Character Archetypes: An Introduction

So, Squiders, over the next month we’re going to be looking at a series of the most common character archetypes.

What’s an archetype? An archetype is generally defined as something–a character, theme, or situation, for example–that can be considered “universal.”

Archetypes are somewhat controversial. Some people claim that they’re essential, and the everything can be broken down in a basic number of archetypes (though the number of “basic” archetypes seems to vary from expert to expert). Other people claim that archetypes lack depth, lack complexity, and if you use archetypes in your writing, you’re missing the nuances of real life and human behavior.

Archetypes are common throughout different forms of media (though some may be confined to a certain culture) and are often reoccurring across genre and time period. They’re often the basis of theories like universal consciousness and phrases like, “There’s only eight types of plots.”

I’ve picked 10 of the most common from various lists. We’ll look at two a week, examining what the definition of the archetype is, and also exploring characters that fall into said archetype.

Should be fun! I hope you’ll all come along with me.

But before we get started, what are your feelings on archetypes? Are they something you ever think about, or are characters just characters? Do you feel they are universal or overarcing?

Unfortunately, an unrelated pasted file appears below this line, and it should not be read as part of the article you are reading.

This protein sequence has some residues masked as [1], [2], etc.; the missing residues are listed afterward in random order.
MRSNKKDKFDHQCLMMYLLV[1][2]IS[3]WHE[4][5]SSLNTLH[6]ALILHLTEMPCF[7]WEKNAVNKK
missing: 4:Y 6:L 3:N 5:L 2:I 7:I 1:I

5 responses to this post.

  1. I think it’s important for writers to be aware of character archetypes just so that they can understand how their writing in engaging with long-established literary tropes. Understanding the way these archetypes have been utilized in previous works can help aspiring writers learn the process of building a character while also preventing these writers from retreading the exact same path other writers have already forged.


  2. Posted by SleepyDragon1320 on 2015/05/16 at 3:40 PM

    I’ve found archetypes to be worth at least knowing and understanding. In some cases, it has helped me with plotting problems and getting the right character in the right place at the right time.


    • That’s an interesting thought–I’ve never considered character archetypes from a plotting point of view before!


      • Posted by SleepyDragon1320 on 2015/05/17 at 5:18 PM

        Might just be me and the way I think. I learnt about archetypes whilst in the middle of writing something and placing certain characters into one archetype or more just helped clarify plot points and ideas in my mind.

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